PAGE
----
WASHINGTON -- Democratic presidential candidate Hillary Clinton on Tuesday will announce a series of proposals to help military veterans, including an overhaul of the backlogged VA health care system.
"Secretary Clinton believes that supporting our veterans is a sacred responsibility," Clinton's campaign said in a statement the day before the Veterans Day holiday. "As Commander-in-Chief, she will personally commit to fulfilling America’s promise to our veterans, our troops, and their families -- a commitment driven by her recognition not just of the extraordinary sacrifices they make, but also of how essential that promise is to our long-term national security and our vitality and prosperity at home."
In addition to VA reform, Clinton's proposal calls for more funding and programs for addressing mental health issues and homelessness among veterans, and expanding tax credits that encourage employers to hire veterans.
For LGBT veterans, Clinton supports the military "proactively reviewing and upgrading discharge records for veterans who were discharged because of their sexual orientation," under Don't Ask Don't Tell. That policy, implemented by her husband, former President Bill Clinton, prohibited openly gay individuals from serving in the military.
Consistent with her campaign's emphasis on issues involving women and families, Clinton pledges she will adopt flexible family leave policies, ensure better access to child care for military service members and improve reproductive care for female veterans. She also demands zero tolerance for sexual assault in the military.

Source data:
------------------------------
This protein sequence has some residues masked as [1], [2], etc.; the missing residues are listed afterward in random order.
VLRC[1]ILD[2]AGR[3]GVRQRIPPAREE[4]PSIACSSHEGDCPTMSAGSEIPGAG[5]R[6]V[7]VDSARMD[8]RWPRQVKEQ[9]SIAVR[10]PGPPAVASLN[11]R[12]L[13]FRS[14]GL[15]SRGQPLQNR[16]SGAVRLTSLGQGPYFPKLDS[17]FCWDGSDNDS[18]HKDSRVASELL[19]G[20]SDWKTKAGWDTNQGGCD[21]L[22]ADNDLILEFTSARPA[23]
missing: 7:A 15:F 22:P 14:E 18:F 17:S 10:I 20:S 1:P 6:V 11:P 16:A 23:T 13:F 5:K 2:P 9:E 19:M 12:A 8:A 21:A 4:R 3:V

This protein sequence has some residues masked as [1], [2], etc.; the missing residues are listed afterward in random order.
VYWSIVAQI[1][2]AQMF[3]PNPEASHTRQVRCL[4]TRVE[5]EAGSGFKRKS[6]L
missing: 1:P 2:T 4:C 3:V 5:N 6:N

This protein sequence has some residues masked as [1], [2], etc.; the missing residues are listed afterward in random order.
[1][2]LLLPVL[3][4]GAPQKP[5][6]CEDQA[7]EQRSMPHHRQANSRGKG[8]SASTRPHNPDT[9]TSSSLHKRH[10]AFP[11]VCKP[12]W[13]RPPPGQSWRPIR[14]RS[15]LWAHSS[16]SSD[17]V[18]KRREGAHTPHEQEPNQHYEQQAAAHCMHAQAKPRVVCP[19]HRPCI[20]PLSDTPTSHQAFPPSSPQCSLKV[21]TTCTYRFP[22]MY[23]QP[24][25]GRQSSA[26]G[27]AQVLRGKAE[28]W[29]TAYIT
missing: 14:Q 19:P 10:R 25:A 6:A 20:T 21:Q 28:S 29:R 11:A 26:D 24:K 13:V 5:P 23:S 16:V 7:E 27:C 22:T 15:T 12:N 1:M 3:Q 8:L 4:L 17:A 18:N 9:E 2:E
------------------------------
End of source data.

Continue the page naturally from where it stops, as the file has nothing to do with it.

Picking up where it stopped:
On Monday, former Maryland Gov. Martin O'Malley (D), unveiled a similar platform that includes more transparency in the VA system and full employment for veterans by 2020. He also called for expunging the records of veterans who were discharged for being gay during the Don't Ask Don't Tell era.
Fellow Democratic presidential contender Sen. Bernie Sanders (I-Vt.) has made veterans care a prominent part of his pitch to voters. So far, his platform is not quite as comprehensive as that of Clinton or O'Malley.
Sanders frequently cites his legislative track record on veterans issues, as a sponsor of veterans-related bills in Congress, and has received praise from veterans groups. While serving as chairman of the Senate Veterans Affairs Committee last year, he helped broker bipartisan legislation to reform the VA system, which continues to be dogged by procedural delays in delivering health care to veterans.
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